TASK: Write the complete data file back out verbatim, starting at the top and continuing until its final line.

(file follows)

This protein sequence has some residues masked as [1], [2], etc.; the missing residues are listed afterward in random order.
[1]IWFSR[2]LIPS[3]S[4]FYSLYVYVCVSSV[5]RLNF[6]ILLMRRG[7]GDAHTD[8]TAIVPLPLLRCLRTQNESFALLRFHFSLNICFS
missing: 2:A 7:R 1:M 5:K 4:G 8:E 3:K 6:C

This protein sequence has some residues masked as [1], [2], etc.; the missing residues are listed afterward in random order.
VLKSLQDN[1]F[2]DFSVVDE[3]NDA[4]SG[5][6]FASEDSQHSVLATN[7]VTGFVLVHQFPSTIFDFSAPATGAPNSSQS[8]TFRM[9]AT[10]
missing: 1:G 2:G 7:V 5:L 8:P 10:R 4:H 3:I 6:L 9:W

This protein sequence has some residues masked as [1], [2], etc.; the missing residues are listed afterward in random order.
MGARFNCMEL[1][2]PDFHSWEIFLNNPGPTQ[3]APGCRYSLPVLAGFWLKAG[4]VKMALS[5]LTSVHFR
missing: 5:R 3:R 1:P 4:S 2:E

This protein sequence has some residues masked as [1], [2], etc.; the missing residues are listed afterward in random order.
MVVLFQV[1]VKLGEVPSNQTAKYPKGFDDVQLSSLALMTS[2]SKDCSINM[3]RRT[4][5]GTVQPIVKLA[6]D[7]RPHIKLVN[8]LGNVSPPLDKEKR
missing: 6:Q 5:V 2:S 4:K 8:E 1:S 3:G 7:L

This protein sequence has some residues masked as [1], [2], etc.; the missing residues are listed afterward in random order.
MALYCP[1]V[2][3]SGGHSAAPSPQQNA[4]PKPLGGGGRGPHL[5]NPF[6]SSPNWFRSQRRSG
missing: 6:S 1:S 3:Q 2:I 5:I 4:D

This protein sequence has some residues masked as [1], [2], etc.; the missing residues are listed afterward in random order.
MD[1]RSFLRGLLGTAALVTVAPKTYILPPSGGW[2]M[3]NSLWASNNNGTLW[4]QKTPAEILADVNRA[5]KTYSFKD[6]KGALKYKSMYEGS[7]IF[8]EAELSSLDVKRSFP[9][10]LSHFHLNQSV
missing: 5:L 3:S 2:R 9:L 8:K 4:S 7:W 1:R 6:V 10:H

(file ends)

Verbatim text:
This protein sequence has some residues masked as [1], [2], etc.; the missing residues are listed afterward in random order.
[1]IWFSR[2]LIPS[3]S[4]FYSLYVYVCVSSV[5]RLNF[6]ILLMRRG[7]GDAHTD[8]TAIVPLPLLRCLRTQNESFALLRFHFSLNICFS
missing: 2:A 7:R 1:M 5:K 4:G 8:E 3:K 6:C

This protein sequence has some residues masked as [1], [2], etc.; the missing residues are listed afterward in random order.
VLKSLQDN[1]F[2]DFSVVDE[3]NDA[4]SG[5][6]FASEDSQHSVLATN[7]VTGFVLVHQFPSTIFDFSAPATGAPNSSQS[8]TFRM[9]AT[10]
missing: 1:G 2:G 7:V 5:L 8:P 10:R 4:H 3:I 6:L 9:W

This protein sequence has some residues masked as [1], [2], etc.; the missing residues are listed afterward in random order.
MGARFNCMEL[1][2]PDFHSWEIFLNNPGPTQ[3]APGCRYSLPVLAGFWLKAG[4]VKMALS[5]LTSVHFR
missing: 5:R 3:R 1:P 4:S 2:E

This protein sequence has some residues masked as [1], [2], etc.; the missing residues are listed afterward in random order.
MVVLFQV[1]VKLGEVPSNQTAKYPKGFDDVQLSSLALMTS[2]SKDCSINM[3]RRT[4][5]GTVQPIVKLA[6]D[7]RPHIKLVN[8]LGNVSPPLDKEKR
missing: 6:Q 5:V 2:S 4:K 8:E 1:S 3:G 7:L

This protein sequence has some residues masked as [1], [2], etc.; the missing residues are listed afterward in random order.
MALYCP[1]V[2][3]SGGHSAAPSPQQNA[4]PKPLGGGGRGPHL[5]NPF[6]SSPNWFRSQRRSG
missing: 6:S 1:S 3:Q 2:I 5:I 4:D

This protein sequence has some residues masked as [1], [2], etc.; the missing residues are listed afterward in random order.
MD[1]RSFLRGLLGTAALVTVAPKTYILPPSGGW[2]M[3]NSLWASNNNGTLW[4]QKTPAEILADVNRA[5]KTYSFKD[6]KGALKYKSMYEGS[7]IF[8]EAELSSLDVKRSFP[9][10]LSHFHLNQSV
missing: 5:L 3:S 2:R 9:L 8:K 4:S 7:W 1:R 6:V 10:H